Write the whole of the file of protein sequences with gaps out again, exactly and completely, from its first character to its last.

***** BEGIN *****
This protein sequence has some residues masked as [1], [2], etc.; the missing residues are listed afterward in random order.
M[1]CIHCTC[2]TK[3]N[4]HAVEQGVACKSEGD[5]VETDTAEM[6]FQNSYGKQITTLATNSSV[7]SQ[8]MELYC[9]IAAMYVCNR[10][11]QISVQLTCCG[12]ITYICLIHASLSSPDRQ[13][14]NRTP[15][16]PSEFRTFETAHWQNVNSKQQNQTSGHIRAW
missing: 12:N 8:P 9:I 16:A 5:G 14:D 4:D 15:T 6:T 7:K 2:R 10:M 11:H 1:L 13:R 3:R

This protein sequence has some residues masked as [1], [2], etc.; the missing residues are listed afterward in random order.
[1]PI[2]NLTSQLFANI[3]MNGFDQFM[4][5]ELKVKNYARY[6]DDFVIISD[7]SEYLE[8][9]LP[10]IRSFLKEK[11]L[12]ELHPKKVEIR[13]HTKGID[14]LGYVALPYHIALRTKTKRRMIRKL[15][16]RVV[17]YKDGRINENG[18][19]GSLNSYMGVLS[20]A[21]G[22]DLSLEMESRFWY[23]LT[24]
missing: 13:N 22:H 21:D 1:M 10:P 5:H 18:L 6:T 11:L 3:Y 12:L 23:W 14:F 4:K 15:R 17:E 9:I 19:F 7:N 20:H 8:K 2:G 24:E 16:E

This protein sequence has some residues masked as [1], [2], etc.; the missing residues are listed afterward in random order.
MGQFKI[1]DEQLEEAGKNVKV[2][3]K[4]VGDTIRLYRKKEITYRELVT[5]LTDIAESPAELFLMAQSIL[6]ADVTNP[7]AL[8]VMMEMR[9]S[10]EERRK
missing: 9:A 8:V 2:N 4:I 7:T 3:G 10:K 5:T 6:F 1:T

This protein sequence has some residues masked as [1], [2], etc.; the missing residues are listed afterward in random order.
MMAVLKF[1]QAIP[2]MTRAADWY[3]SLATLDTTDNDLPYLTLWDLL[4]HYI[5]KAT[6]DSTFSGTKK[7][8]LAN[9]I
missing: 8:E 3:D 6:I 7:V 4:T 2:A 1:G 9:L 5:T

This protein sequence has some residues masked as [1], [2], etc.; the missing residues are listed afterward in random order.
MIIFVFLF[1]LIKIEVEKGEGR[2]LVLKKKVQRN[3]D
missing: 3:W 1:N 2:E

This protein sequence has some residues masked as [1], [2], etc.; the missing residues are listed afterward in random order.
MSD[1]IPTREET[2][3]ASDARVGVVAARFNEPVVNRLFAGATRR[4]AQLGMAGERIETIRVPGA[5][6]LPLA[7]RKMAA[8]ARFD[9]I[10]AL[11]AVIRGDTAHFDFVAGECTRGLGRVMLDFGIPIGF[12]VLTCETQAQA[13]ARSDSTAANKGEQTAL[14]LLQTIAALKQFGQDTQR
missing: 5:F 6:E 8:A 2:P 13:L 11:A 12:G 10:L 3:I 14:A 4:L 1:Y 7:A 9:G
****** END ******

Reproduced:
This protein sequence has some residues masked as [1], [2], etc.; the missing residues are listed afterward in random order.
M[1]CIHCTC[2]TK[3]N[4]HAVEQGVACKSEGD[5]VETDTAEM[6]FQNSYGKQITTLATNSSV[7]SQ[8]MELYC[9]IAAMYVCNR[10][11]QISVQLTCCG[12]ITYICLIHASLSSPDRQ[13][14]NRTP[15][16]PSEFRTFETAHWQNVNSKQQNQTSGHIRAW
missing: 12:N 8:P 9:I 16:A 5:G 14:D 4:D 15:T 6:T 7:K 2:R 10:M 11:H 1:L 13:R 3:R

This protein sequence has some residues masked as [1], [2], etc.; the missing residues are listed afterward in random order.
[1]PI[2]NLTSQLFANI[3]MNGFDQFM[4][5]ELKVKNYARY[6]DDFVIISD[7]SEYLE[8][9]LP[10]IRSFLKEK[11]L[12]ELHPKKVEIR[13]HTKGID[14]LGYVALPYHIALRTKTKRRMIRKL[15][16]RVV[17]YKDGRINENG[18][19]GSLNSYMGVLS[20]A[21]G[22]DLSLEMESRFWY[23]LT[24]
missing: 13:N 22:H 21:D 1:M 10:P 5:H 18:L 6:T 11:L 3:Y 12:L 23:W 14:F 4:K 15:R 17:E 9:I 19:F 7:N 20:H 8:K 2:G 24:E 16:E

This protein sequence has some residues masked as [1], [2], etc.; the missing residues are listed afterward in random order.
MGQFKI[1]DEQLEEAGKNVKV[2][3]K[4]VGDTIRLYRKKEITYRELVT[5]LTDIAESPAELFLMAQSIL[6]ADVTNP[7]AL[8]VMMEMR[9]S[10]EERRK
missing: 9:A 8:V 2:N 4:I 7:T 3:G 10:K 5:T 6:F 1:T

This protein sequence has some residues masked as [1], [2], etc.; the missing residues are listed afterward in random order.
MMAVLKF[1]QAIP[2]MTRAADWY[3]SLATLDTTDNDLPYLTLWDLL[4]HYI[5]KAT[6]DSTFSGTKK[7][8]LAN[9]I
missing: 8:E 3:D 6:I 7:V 4:T 2:A 1:G 9:L 5:T

This protein sequence has some residues masked as [1], [2], etc.; the missing residues are listed afterward in random order.
MIIFVFLF[1]LIKIEVEKGEGR[2]LVLKKKVQRN[3]D
missing: 3:W 1:N 2:E

This protein sequence has some residues masked as [1], [2], etc.; the missing residues are listed afterward in random order.
MSD[1]IPTREET[2][3]ASDARVGVVAARFNEPVVNRLFAGATRR[4]AQLGMAGERIETIRVPGA[5][6]LPLA[7]RKMAA[8]ARFD[9]I[10]AL[11]AVIRGDTAHFDFVAGECTRGLGRVMLDFGIPIGF[12]VLTCETQAQA[13]ARSDSTAANKGEQTAL[14]LLQTIAALKQFGQDTQR
missing: 5:F 6:E 8:A 2:P 13:L 11:A 12:G 10:L 3:I 14:A 4:L 1:Y 7:A 9:G